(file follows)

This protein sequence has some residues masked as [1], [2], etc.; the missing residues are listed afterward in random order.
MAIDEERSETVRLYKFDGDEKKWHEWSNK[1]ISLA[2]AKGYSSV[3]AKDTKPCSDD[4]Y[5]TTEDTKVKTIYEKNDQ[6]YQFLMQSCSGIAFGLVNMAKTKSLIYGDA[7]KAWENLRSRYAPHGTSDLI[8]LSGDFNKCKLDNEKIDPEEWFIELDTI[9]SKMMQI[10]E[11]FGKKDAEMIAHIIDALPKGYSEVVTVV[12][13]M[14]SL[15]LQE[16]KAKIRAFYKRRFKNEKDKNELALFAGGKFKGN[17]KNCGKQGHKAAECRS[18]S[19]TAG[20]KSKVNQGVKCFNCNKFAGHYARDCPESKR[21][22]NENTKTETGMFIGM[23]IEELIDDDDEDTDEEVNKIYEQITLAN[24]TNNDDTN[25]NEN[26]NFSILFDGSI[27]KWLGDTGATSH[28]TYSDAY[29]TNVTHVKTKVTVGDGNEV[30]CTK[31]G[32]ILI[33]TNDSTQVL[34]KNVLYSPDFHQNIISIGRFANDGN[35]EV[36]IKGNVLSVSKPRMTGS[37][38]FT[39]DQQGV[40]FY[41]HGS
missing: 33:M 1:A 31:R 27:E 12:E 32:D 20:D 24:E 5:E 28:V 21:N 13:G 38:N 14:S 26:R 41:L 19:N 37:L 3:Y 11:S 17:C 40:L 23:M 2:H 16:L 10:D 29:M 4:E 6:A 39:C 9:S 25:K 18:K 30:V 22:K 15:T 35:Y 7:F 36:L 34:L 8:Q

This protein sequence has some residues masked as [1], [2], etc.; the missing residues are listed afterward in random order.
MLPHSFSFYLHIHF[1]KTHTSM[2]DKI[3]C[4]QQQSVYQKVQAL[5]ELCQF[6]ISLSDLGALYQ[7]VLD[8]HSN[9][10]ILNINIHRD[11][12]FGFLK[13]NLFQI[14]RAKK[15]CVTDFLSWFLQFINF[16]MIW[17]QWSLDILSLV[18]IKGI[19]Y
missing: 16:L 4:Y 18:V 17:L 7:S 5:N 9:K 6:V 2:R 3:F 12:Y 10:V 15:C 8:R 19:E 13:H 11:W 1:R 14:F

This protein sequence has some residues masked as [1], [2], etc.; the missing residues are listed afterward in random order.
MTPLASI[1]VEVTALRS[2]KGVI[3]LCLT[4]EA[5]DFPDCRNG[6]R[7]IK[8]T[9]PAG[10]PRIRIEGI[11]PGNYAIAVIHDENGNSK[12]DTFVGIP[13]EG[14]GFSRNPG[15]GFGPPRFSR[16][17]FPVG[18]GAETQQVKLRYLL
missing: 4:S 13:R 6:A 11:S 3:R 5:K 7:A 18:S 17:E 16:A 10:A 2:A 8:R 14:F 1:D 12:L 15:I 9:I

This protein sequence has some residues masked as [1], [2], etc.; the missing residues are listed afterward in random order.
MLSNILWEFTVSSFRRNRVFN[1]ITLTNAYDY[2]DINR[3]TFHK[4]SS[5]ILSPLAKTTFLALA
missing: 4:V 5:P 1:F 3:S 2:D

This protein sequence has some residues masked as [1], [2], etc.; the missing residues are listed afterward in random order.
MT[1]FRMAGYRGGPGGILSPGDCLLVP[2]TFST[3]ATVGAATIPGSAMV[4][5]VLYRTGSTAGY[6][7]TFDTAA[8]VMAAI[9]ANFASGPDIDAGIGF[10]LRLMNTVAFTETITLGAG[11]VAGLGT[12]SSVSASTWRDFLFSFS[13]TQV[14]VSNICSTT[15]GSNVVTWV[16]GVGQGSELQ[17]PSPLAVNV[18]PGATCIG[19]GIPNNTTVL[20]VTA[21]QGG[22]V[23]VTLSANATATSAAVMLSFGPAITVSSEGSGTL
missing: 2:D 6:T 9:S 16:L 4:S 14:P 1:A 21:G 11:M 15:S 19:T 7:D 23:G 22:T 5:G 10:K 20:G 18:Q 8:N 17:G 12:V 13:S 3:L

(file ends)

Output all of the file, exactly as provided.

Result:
This protein sequence has some residues masked as [1], [2], etc.; the missing residues are listed afterward in random order.
MAIDEERSETVRLYKFDGDEKKWHEWSNK[1]ISLA[2]AKGYSSV[3]AKDTKPCSDD[4]Y[5]TTEDTKVKTIYEKNDQ[6]YQFLMQSCSGIAFGLVNMAKTKSLIYGDA[7]KAWENLRSRYAPHGTSDLI[8]LSGDFNKCKLDNEKIDPEEWFIELDTI[9]SKMMQI[10]E[11]FGKKDAEMIAHIIDALPKGYSEVVTVV[12][13]M[14]SL[15]LQE[16]KAKIRAFYKRRFKNEKDKNELALFAGGKFKGN[17]KNCGKQGHKAAECRS[18]S[19]TAG[20]KSKVNQGVKCFNCNKFAGHYARDCPESKR[21][22]NENTKTETGMFIGM[23]IEELIDDDDEDTDEEVNKIYEQITLAN[24]TNNDDTN[25]NEN[26]NFSILFDGSI[27]KWLGDTGATSH[28]TYSDAY[29]TNVTHVKTKVTVGDGNEV[30]CTK[31]G[32]ILI[33]TNDSTQVL[34]KNVLYSPDFHQNIISIGRFANDGN[35]EV[36]IKGNVLSVSKPRMTGS[37][38]FT[39]DQQGV[40]FY[41]HGS
missing: 33:M 1:A 31:R 27:E 12:E 32:D 20:D 24:E 5:E 28:V 21:N 13:G 38:N 14:S 26:R 41:L 19:N 37:L 3:Y 11:S 17:C 40:L 23:M 2:H 16:L 10:D 29:M 4:E 6:A 39:C 9:S 25:K 18:K 30:V 22:K 15:T 35:Y 7:F 36:L 34:L 8:Q

This protein sequence has some residues masked as [1], [2], etc.; the missing residues are listed afterward in random order.
MLPHSFSFYLHIHF[1]KTHTSM[2]DKI[3]C[4]QQQSVYQKVQAL[5]ELCQF[6]ISLSDLGALYQ[7]VLD[8]HSN[9][10]ILNINIHRD[11][12]FGFLK[13]NLFQI[14]RAKK[15]CVTDFLSWFLQFINF[16]MIW[17]QWSLDILSLV[18]IKGI[19]Y
missing: 16:L 4:Y 18:V 17:L 7:S 5:N 9:K 6:V 2:R 3:F 12:Y 10:V 15:C 8:R 19:E 13:H 11:W 1:R 14:F

This protein sequence has some residues masked as [1], [2], etc.; the missing residues are listed afterward in random order.
MTPLASI[1]VEVTALRS[2]KGVI[3]LCLT[4]EA[5]DFPDCRNG[6]R[7]IK[8]T[9]PAG[10]PRIRIEGI[11]PGNYAIAVIHDENGNSK[12]DTFVGIP[13]EG[14]GFSRNPG[15]GFGPPRFSR[16][17]FPVG[18]GAETQQVKLRYLL
missing: 4:S 13:R 6:A 11:S 3:R 5:K 7:A 18:S 17:E 16:A 10:A 2:A 8:R 14:F 1:D 12:L 15:I 9:I

This protein sequence has some residues masked as [1], [2], etc.; the missing residues are listed afterward in random order.
MLSNILWEFTVSSFRRNRVFN[1]ITLTNAYDY[2]DINR[3]TFHK[4]SS[5]ILSPLAKTTFLALA
missing: 4:V 5:P 1:F 3:S 2:D

This protein sequence has some residues masked as [1], [2], etc.; the missing residues are listed afterward in random order.
MT[1]FRMAGYRGGPGGILSPGDCLLVP[2]TFST[3]ATVGAATIPGSAMV[4][5]VLYRTGSTAGY[6][7]TFDTAA[8]VMAAI[9]ANFASGPDIDAGIGF[10]LRLMNTVAFTETITLGAG[11]VAGLGT[12]SSVSASTWRDFLFSFS[13]TQV[14]VSNICSTT[15]GSNVVTWV[16]GVGQGSELQ[17]PSPLAVNV[18]PGATCIG[19]GIPNNTTVL[20]VTA[21]QGG[22]V[23]VTLSANATATSAAVMLSFGPAITVSSEGSGTL
missing: 2:D 6:T 9:S 16:L 4:S 14:P 1:A 21:G 11:M 15:S 19:T 7:D 23:G 22:T 5:G 10:K 20:G 18:Q 8:N 17:G 12:V 13:S 3:L